Using RFID tags and scanners, Airbus is working with Fujitsu to virtually eliminate the time required for flight attendants to check for the presence of key emergency equipment, replacing it with a crew-operated scanning system.
Airbus’ Smart Emergency Equipment Manager uses commercially available radio-frequency identification scanners to sweep the cabin in a matter of minutes to ensure that crucial items like lifejackets are present (Delta Air Lines has worked with another provider on a similar program for years).
The new system from Airbus and Fujitsu, nicknamed S-EEM, is currently flying on jet aircraft operated a by major international carrier in the Asia-Pacific region. Patrice Marin and Kais Makhlouf, Internet of Things Services directors within the airframer’s Interior Services division, demonstrated the handheld scanner to Runway Girl Network at the APEX EXPO, and the simplicity and benefits of the system were impressive.
“Airlines currently have to do a lot of inspection task visually and what we are providing is a fast digital inspection tool for that,” Marin tells RGN. “We have made some proof of concept, and also we have feedback from our customers, and what they say is we can go up to 95%, 99% of time saving.”
Key emergency equipment has an unfortunate habit of going missing from aircraft as the result of passengers swiping an inappropriate souvenir of their trip, with leisure-focussed and low-cost carriers in particular finding themselves at the sharp end of ensuring that items are present and replacing them if necessary.
“In minutes you can say that — for an inspection that today takes more than one hour, an hour and a half — you go for less than five minutes, a few minutes,” Marin says, noting that “we are just talking here about minutes of inspection but you have to add some administrative work behind that, a lot of PC work, paperwork, this is not taken into account.”
The technology behind the system is passive RFID tags for the equipment being checked. The passive RFID tags mean that there is no electromagnetic interference on the aircraft. A sticker, for example, might be affixed to a life jacket or other item, although in due course the tag might be included at the time of manufacturing.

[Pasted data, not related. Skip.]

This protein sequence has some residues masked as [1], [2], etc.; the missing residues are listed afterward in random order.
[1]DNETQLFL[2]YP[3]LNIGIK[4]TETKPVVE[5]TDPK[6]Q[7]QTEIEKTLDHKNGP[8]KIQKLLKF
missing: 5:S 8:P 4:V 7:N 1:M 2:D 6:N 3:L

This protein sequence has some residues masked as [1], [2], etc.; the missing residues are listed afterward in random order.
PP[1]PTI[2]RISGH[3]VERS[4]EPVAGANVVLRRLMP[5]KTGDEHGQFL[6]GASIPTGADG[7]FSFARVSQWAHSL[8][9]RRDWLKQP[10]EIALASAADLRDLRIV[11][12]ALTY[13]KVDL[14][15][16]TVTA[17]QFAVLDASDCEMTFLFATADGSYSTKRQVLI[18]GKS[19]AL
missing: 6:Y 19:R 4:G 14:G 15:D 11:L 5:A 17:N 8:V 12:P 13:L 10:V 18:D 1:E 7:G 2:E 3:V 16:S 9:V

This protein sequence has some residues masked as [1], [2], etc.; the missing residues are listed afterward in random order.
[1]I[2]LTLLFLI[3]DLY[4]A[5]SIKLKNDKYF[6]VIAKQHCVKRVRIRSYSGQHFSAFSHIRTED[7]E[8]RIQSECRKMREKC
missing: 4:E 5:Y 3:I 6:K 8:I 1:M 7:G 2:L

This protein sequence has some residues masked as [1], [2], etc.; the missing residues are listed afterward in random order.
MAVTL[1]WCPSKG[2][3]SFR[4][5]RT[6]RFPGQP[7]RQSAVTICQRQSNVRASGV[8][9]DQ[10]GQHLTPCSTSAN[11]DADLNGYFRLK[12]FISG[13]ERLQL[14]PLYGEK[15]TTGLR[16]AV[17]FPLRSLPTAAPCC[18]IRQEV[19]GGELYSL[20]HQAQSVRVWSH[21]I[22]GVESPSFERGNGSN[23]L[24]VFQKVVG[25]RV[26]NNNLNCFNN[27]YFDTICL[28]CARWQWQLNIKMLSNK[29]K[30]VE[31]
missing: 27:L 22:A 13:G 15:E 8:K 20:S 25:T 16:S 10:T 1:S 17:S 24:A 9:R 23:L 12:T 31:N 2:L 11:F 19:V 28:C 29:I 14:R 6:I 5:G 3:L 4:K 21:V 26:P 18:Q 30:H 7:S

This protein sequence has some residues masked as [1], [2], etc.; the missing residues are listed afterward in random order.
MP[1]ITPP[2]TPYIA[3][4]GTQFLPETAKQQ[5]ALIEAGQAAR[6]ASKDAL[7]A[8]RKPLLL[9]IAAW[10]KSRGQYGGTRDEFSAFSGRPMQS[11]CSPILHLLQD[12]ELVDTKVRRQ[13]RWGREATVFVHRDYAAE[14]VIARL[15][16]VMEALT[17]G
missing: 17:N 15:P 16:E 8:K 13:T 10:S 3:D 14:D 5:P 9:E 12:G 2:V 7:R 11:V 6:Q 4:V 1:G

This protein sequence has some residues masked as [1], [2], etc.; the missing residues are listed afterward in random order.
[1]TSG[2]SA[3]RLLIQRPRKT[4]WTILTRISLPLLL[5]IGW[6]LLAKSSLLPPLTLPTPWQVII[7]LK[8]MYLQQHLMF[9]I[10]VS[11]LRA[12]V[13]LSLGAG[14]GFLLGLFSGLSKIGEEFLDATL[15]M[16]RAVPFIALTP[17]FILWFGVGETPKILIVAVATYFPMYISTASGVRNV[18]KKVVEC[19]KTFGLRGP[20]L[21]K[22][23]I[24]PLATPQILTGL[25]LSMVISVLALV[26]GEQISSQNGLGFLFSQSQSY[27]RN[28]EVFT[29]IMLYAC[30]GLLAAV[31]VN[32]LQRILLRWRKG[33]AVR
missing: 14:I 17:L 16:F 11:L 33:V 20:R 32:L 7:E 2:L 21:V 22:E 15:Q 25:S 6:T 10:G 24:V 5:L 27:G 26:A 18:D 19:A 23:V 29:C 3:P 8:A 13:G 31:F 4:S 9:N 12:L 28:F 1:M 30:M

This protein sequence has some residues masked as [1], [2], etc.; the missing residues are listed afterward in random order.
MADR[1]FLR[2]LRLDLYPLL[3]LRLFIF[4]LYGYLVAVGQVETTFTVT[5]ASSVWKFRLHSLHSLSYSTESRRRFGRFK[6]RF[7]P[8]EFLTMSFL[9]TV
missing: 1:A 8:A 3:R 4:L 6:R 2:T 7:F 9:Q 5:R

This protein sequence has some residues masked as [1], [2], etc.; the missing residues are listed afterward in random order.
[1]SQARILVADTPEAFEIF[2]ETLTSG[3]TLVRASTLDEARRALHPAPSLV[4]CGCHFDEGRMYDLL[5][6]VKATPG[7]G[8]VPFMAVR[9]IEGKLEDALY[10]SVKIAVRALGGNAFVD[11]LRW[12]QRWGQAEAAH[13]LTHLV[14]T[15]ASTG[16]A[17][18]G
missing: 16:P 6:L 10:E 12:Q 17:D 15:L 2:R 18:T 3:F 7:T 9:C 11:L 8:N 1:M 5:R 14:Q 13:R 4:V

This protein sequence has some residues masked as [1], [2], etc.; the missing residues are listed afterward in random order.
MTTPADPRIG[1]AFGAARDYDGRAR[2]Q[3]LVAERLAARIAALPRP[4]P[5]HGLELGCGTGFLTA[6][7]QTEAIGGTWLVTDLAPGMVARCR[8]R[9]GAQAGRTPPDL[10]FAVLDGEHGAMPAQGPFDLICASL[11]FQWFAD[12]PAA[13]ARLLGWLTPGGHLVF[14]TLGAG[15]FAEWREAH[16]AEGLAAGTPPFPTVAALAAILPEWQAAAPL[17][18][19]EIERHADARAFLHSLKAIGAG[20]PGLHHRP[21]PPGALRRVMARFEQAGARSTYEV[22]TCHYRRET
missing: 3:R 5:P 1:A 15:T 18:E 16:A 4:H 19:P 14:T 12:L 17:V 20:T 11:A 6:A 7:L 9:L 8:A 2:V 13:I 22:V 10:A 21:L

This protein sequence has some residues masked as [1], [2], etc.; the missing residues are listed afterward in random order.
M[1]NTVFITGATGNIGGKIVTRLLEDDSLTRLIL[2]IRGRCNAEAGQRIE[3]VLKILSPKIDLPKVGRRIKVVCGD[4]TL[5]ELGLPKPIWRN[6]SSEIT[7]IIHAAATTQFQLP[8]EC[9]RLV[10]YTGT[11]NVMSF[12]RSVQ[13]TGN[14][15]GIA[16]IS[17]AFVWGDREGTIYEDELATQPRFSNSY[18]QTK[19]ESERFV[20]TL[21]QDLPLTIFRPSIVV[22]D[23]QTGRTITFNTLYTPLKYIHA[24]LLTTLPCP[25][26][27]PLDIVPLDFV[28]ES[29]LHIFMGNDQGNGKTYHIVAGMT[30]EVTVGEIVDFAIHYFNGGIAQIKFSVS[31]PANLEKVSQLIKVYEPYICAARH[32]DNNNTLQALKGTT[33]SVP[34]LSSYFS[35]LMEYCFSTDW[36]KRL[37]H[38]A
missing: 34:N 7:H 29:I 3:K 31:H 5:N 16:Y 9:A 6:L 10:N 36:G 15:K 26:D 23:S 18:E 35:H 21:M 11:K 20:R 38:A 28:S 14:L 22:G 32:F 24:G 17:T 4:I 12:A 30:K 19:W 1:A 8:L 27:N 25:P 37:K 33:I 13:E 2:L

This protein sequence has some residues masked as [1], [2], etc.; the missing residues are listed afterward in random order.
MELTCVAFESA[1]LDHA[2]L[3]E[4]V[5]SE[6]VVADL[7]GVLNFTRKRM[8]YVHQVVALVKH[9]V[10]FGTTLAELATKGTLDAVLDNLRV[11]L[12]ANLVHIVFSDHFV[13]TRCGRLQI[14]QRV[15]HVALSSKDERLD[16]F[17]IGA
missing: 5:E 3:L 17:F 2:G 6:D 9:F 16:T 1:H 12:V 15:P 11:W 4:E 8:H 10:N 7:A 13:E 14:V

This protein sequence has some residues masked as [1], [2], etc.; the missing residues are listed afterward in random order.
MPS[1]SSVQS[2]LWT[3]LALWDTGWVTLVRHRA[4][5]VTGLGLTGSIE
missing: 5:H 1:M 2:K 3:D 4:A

A flight attendant (or, potentially, another airline employee) then passes a handheld scanner through the cabin, and the software on the device attached to the scanner then determines and displays on a screen whether the correct items are present.
Beyond the clear benefits of this particular system, Airbus is continuing in what feels like an ongoing mission to become a service provider to its airline customers.
Working with a major technology player like Fujitsu, together with integrating the product and certifying it via major international aviation safety certification authorities, seems a step towards Airbus’ wider goal to play a larger part in the integration game — which is growing in importance alongside the digitalisation of aircraft and their cabins — while leveraging its strengths in certification and regulator management.
“What we have done — and this is something that we aren’t the only one to be doing — is we provide the service, the software, but we also do all the due diligence beforehand, Makhlouf explains. “So when we come to discuss with the local authority, we have hundreds of pages of due diligence in order to justify how we manage that kind of deployment and how we go from visual inspection to something which is more technological.”
“[The United States] FAA has provided their agreement for this solution and we have no technical objection from EASA,” Marin says, “but we are working with EASA to improve this and have a formal agreement.”
For the airline already using S-EEM, Airbus worked with the carrier’s national regulator to demonstrate the system’s safety through the FAA technical agreement documentation.
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